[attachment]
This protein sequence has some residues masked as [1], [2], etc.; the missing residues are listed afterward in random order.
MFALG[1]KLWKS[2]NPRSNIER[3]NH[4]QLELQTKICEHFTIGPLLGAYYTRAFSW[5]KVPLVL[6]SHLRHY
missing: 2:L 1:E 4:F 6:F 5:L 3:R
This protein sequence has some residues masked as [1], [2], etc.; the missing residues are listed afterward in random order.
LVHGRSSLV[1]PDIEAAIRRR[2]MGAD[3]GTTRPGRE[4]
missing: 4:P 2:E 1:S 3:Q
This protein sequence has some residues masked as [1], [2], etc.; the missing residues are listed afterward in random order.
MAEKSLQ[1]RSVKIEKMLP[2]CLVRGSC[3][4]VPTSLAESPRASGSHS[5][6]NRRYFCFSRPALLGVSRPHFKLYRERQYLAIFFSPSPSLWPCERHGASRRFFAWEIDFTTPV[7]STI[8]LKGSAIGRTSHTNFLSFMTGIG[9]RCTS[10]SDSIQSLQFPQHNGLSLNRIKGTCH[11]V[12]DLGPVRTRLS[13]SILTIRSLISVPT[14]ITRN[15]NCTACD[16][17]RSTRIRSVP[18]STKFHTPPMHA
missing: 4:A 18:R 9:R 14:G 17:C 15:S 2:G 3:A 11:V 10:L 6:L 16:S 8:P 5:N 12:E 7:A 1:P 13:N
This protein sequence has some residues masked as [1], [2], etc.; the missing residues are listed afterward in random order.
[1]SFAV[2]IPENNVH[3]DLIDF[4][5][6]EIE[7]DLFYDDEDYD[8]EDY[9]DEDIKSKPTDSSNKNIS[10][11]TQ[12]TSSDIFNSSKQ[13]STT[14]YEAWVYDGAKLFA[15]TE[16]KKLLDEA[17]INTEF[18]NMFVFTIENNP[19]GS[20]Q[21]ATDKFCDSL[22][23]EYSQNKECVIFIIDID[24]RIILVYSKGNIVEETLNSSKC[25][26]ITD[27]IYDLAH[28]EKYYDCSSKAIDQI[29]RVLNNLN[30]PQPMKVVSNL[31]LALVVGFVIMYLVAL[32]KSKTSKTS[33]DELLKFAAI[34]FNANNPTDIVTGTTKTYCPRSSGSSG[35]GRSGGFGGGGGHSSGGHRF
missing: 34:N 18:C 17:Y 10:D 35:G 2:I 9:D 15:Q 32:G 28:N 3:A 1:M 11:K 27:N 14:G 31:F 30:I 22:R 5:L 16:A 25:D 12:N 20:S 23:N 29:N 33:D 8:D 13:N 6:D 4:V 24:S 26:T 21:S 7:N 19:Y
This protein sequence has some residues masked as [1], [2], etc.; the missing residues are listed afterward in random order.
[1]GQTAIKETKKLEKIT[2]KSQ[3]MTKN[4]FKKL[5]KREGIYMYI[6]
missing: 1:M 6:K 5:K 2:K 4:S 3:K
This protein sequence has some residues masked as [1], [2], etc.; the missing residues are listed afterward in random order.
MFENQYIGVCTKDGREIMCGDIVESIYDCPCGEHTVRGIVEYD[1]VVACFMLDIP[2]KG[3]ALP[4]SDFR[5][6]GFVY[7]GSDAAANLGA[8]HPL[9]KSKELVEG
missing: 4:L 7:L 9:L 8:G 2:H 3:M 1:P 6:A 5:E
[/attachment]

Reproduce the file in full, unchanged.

This protein sequence has some residues masked as [1], [2], etc.; the missing residues are listed afterward in random order.
MFALG[1]KLWKS[2]NPRSNIER[3]NH[4]QLELQTKICEHFTIGPLLGAYYTRAFSW[5]KVPLVL[6]SHLRHY
missing: 2:L 1:E 4:F 6:F 5:L 3:R
This protein sequence has some residues masked as [1], [2], etc.; the missing residues are listed afterward in random order.
LVHGRSSLV[1]PDIEAAIRRR[2]MGAD[3]GTTRPGRE[4]
missing: 4:P 2:E 1:S 3:Q
This protein sequence has some residues masked as [1], [2], etc.; the missing residues are listed afterward in random order.
MAEKSLQ[1]RSVKIEKMLP[2]CLVRGSC[3][4]VPTSLAESPRASGSHS[5][6]NRRYFCFSRPALLGVSRPHFKLYRERQYLAIFFSPSPSLWPCERHGASRRFFAWEIDFTTPV[7]STI[8]LKGSAIGRTSHTNFLSFMTGIG[9]RCTS[10]SDSIQSLQFPQHNGLSLNRIKGTCH[11]V[12]DLGPVRTRLS[13]SILTIRSLISVPT[14]ITRN[15]NCTACD[16][17]RSTRIRSVP[18]STKFHTPPMHA
missing: 4:A 18:R 9:R 14:G 17:C 15:S 2:G 3:A 11:V 10:L 6:L 16:S 8:P 5:N 12:E 7:A 1:P 13:N
This protein sequence has some residues masked as [1], [2], etc.; the missing residues are listed afterward in random order.
[1]SFAV[2]IPENNVH[3]DLIDF[4][5][6]EIE[7]DLFYDDEDYD[8]EDY[9]DEDIKSKPTDSSNKNIS[10][11]TQ[12]TSSDIFNSSKQ[13]STT[14]YEAWVYDGAKLFA[15]TE[16]KKLLDEA[17]INTEF[18]NMFVFTIENNP[19]GS[20]Q[21]ATDKFCDSL[22][23]EYSQNKECVIFIIDID[24]RIILVYSKGNIVEETLNSSKC[25][26]ITD[27]IYDLAH[28]EKYYDCSSKAIDQI[29]RVLNNLN[30]PQPMKVVSNL[31]LALVVGFVIMYLVAL[32]KSKTSKTS[33]DELLKFAAI[34]FNANNPTDIVTGTTKTYCPRSSGSSG[35]GRSGGFGGGGGHSSGGHRF
missing: 34:N 18:C 17:Y 10:D 35:G 2:I 9:D 15:Q 32:G 28:N 3:A 1:M 11:K 27:N 14:G 31:F 30:I 22:R 5:L 16:A 25:D 12:N 20:S 23:N 29:N 33:D 8:D 13:N 6:D 4:V 24:S 26:T 21:S 7:N 19:Y
This protein sequence has some residues masked as [1], [2], etc.; the missing residues are listed afterward in random order.
[1]GQTAIKETKKLEKIT[2]KSQ[3]MTKN[4]FKKL[5]KREGIYMYI[6]
missing: 1:M 6:K 5:K 2:K 4:S 3:K
This protein sequence has some residues masked as [1], [2], etc.; the missing residues are listed afterward in random order.
MFENQYIGVCTKDGREIMCGDIVESIYDCPCGEHTVRGIVEYD[1]VVACFMLDIP[2]KG[3]ALP[4]SDFR[5][6]GFVY[7]GSDAAANLGA[8]HPL[9]KSKELVEG
missing: 4:L 7:L 9:L 8:G 2:H 3:M 1:P 6:A 5:E